|Brendan Abolivier 8d175bf33b Add logging||2 years ago|
|src||2 years ago|
|vendor||2 years ago|
|.editorconfig||2 years ago|
|.gitignore||2 years ago|
|LICENSE||2 years ago|
|README.md||2 years ago|
|config.example.yaml||2 years ago|
The Grafana Dashboard Manager is a tool to help you manage your Grafana dashboards using Git.
The manager is split in two parts:
The puller is a tool that will pull all the dashboards from the Grafana API, except the ones with a name starting with a specific prefix (if provided in the configuration file), and commit them to the Git repository if needed (and push them to the remote afterwards).
To determine if a dashboard sould be commited to the repository, the puller relies on Grafana's dashboard version management. It will store the versions of all known dashboards (in a file called
versions.json, which it will create if it doesn't exist), and commit changes to a dashboard only if the version retrieved from the Grafana API has a greater version number than the one stored in
versions.json (if none is stored, it will systematically commit the retrieved dashboard).
If a dashboard has changes to be commited, its JSON description will be stored in a JSON file at the root of the repository (named
[dashboard slug].json), and will be added to the Git index. Once all new or modified files have been added to the index, the puller creates a commit with the detail of the update in the commit message, then pushes it to the remote.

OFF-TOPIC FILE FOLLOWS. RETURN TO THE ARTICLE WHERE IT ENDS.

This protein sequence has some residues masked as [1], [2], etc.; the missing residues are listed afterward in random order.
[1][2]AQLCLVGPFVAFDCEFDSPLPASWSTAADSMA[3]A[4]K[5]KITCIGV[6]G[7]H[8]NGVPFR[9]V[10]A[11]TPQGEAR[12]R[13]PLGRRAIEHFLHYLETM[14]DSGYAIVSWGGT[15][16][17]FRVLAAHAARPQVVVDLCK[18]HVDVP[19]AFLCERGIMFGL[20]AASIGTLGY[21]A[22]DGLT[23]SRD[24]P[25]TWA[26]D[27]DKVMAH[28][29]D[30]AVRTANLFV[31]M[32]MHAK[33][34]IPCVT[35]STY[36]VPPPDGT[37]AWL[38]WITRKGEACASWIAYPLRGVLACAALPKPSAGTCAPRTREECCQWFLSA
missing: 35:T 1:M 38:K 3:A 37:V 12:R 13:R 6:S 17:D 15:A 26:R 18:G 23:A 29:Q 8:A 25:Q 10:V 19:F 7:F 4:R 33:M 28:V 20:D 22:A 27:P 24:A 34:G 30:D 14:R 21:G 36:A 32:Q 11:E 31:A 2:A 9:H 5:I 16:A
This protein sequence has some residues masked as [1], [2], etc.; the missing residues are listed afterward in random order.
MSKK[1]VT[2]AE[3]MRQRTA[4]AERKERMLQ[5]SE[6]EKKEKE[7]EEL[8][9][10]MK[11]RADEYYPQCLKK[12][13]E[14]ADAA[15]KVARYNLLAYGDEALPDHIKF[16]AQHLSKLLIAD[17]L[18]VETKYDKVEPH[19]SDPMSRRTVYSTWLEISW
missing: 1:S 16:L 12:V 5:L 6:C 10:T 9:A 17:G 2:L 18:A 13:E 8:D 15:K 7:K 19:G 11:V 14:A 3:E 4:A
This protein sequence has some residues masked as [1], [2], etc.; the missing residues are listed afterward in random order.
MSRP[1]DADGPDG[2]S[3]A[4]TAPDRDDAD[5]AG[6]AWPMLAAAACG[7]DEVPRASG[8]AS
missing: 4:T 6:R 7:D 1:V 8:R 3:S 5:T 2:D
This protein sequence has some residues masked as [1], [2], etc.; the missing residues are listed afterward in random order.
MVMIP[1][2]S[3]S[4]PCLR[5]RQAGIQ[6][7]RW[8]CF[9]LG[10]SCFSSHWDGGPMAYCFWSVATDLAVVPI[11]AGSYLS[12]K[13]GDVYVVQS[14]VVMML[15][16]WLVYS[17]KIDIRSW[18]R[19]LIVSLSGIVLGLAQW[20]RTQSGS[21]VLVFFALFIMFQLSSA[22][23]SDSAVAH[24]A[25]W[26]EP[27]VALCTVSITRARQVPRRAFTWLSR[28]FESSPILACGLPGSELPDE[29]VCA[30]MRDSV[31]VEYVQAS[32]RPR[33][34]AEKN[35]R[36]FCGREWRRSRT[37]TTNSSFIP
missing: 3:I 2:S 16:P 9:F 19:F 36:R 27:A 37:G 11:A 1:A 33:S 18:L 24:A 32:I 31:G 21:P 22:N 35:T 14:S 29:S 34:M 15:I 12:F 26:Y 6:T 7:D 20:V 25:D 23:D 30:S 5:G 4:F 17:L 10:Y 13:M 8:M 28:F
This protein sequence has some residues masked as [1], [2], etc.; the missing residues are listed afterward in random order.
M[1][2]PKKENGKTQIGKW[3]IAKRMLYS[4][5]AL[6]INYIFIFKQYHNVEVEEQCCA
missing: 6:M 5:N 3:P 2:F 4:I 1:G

If there wasn't any error causing it to
panic, the puller exits once all commited changes have been pushed to the Git remote.
The pusher is a tool that will expose a webhook to a given address (
interface:port/path) and process incoming push events sent by the Git remote.
For every push event on the
master branch of the repository, it will look at the files added or modifed by the pushed commits (ignoring the ones with a name starting with a specific prefix (if provided in the configuration file)). It will then proceed to push them to the Grafana API to update modified dashboards or create added ones.
It will then call the puller to have all the files up to date. This is mainly done to update the version number of each dashboard, as Grafana updates them automatically when a new or updated dashboard is pushed.
Because it hosts a webserver, the pusher runs as a daemon and never exists unless it
panics because of an error, or it is killed (e.g. with
The manager can be built using gb, which can be installed by running
go get github.com/constabulary/gb/...
It can then be built by cloning this repository and running
cd grafana-dashboard-manager gb build
Once built, binaries are located in the
bin directory (which is created by
gb if it doesn't exist).
To run either the puller or the pusher, simply execute the corresponding binary
Of course, this command line call may depend on the location and name of the binaries.
You can specify a configuration file via the command line flag
--config, which works with both the puller and pusher. For example, here's how the full call should look like when passing a configuration file path to the puller:
./puller --config /etc/grafana-dashboard-manager/config.yaml
--config flag isn't present in the command line call, it will default to a
config.yaml file located in the directory from where the call is made.
To run either the puller or the pusher, you will need a configuration file first. The simplest way to create one is to copy the
config.example.yaml file at the root of this repository and replace all of the placeholder values with your own.
Since all the keys are documented as comments in the
config.example.yaml file, there won't be any more documentation about them in this README file.